«Our thoughts, our prayers, go out to everyone who was affected by the occasions last week.»
Zafir Malik, an imam from the Ahmadiyya Muslim Salad days Association, said his members were «here to show that we are harmonious with our fellow countrymen and remembering those who have fallen, principally PC Keith Palmer».
As the vigil reached Parliament, dozens of people accumulated flowers on the side of the bridge, among them a man who was hurt in the attack.
At the whereabouts
By Alex Therrien, BBC News
There was an atmosphere of solidarity as the silence was advanced on Westminster Bridge.
Just before the clock struck 14:40 BST, a heap including police, children and faith leaders walked across the traverse, led by the banner «love for all, hatred for none».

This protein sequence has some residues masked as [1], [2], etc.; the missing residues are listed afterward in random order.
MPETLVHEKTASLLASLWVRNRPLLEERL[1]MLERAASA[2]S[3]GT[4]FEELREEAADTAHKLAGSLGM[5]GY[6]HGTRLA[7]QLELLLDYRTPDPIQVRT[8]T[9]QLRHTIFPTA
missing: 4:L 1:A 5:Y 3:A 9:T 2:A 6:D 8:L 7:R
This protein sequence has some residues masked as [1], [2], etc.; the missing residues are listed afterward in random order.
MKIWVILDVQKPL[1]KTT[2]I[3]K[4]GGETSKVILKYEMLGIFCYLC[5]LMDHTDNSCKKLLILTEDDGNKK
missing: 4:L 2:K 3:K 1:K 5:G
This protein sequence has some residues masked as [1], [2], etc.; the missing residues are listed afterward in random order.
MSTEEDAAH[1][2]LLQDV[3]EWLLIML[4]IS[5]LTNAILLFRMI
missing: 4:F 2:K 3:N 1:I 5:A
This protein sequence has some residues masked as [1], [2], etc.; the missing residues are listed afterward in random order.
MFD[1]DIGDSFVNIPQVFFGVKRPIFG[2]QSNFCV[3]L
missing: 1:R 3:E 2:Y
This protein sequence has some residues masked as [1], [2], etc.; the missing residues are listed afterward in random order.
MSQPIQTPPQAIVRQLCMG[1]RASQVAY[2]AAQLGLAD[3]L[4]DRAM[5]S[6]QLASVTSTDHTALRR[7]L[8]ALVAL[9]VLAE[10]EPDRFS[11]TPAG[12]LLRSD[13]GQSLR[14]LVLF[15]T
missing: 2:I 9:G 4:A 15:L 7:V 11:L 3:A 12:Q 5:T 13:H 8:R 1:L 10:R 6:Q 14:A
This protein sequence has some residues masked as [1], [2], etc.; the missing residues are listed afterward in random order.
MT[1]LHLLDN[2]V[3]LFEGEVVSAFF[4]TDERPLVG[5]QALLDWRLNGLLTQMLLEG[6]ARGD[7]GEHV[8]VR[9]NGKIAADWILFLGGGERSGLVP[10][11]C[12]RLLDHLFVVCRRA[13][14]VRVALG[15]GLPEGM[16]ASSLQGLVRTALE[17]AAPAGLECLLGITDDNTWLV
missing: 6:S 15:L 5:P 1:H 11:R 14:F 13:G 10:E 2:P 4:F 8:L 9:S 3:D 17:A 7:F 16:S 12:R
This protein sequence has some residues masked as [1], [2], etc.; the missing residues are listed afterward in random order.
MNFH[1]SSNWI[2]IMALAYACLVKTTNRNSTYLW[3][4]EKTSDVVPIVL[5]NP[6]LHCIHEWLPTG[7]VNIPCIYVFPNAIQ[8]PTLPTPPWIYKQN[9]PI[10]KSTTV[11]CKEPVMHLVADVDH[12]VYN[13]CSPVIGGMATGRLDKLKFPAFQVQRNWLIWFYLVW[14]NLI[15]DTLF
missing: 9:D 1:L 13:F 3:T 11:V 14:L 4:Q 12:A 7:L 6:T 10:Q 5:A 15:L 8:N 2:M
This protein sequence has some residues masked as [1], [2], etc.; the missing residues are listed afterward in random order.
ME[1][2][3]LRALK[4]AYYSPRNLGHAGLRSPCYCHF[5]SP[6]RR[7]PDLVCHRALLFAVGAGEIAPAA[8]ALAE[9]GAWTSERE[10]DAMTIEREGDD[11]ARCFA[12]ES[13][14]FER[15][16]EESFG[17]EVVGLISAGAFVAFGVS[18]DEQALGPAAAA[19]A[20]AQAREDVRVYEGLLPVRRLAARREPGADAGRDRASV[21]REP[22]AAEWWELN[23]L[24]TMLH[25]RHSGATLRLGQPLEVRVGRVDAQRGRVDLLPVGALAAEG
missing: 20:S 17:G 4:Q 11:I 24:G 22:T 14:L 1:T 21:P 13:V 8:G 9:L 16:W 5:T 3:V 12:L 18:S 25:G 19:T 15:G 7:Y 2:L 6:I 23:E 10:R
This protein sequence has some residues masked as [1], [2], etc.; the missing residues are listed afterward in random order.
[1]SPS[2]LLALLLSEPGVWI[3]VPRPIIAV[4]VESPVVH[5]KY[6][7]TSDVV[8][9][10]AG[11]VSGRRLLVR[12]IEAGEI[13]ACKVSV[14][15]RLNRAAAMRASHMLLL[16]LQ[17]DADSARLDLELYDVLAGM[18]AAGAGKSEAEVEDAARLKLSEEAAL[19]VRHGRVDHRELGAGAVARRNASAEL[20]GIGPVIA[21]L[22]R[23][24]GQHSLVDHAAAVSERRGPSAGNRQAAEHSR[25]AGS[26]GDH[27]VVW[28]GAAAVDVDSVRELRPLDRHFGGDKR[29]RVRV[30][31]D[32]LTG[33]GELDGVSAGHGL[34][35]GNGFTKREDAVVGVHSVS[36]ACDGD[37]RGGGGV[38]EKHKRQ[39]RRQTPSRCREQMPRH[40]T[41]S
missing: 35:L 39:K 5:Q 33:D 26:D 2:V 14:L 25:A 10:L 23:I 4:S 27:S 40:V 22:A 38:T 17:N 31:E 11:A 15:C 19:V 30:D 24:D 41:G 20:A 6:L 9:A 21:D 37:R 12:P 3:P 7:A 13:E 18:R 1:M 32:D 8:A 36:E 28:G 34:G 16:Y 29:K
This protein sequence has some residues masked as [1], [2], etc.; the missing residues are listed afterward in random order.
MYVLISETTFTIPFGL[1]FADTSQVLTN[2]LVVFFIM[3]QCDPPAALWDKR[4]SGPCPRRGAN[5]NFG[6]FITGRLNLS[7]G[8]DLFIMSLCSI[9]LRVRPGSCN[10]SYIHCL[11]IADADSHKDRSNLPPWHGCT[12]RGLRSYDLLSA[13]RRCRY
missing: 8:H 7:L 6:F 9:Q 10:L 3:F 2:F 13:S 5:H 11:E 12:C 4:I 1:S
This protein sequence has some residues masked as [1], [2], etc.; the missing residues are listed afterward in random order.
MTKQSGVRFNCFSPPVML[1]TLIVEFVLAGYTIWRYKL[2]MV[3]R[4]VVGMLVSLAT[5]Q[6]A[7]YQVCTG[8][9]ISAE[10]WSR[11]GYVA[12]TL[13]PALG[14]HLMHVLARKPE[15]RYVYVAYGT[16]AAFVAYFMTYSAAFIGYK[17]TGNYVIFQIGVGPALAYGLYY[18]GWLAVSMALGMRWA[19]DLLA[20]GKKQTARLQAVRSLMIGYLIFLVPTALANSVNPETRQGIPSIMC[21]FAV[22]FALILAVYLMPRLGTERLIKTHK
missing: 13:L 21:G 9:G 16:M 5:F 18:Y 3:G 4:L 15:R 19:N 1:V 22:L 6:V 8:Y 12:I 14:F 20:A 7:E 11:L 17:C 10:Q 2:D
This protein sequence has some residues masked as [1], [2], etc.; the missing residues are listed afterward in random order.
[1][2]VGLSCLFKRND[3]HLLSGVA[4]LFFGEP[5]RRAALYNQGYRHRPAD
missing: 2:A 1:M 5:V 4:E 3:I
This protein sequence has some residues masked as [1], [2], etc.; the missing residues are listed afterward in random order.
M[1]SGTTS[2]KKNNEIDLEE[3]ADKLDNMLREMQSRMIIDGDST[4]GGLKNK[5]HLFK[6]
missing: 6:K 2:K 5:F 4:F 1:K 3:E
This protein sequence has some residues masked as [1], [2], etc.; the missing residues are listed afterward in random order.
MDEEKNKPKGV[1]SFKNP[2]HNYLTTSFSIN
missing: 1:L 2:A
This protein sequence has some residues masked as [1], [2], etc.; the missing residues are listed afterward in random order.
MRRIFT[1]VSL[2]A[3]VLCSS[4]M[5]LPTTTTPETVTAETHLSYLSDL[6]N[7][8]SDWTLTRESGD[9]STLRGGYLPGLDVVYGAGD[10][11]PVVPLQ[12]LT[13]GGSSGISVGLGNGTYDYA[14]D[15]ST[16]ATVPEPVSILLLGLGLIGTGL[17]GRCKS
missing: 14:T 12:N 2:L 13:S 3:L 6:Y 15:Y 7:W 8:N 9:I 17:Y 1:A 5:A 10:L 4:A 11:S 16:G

When the silence finished, descendants and other members of the procession laid flowers near to where three ordinaries were killed by Masood.
Earlier, people held hands across the connect in a symbol of unity.
Among those paying tribute was Danyal Ahmad, a trainee imam at the Baitul Futuh Mosque in south-west London.
The 21-year-old contemplated his group, Ahmadiyya Muslim Youth Association, wanted to show that Islam was up «love, peace and compassion».
His brother, Zishan Ahmad, a 25-year-old imam, who also appear ated the memorial, added: «You can’t divide London — we stand together.
«It doesn’t substance if you are Muslim, Christian or Jew, or black, brown or any other race. London pass on never be divided.»
Brendan O’Connor, from Holborn, central London, utter the memorial service sent a message that those seeking to pit London are «not going to stop us».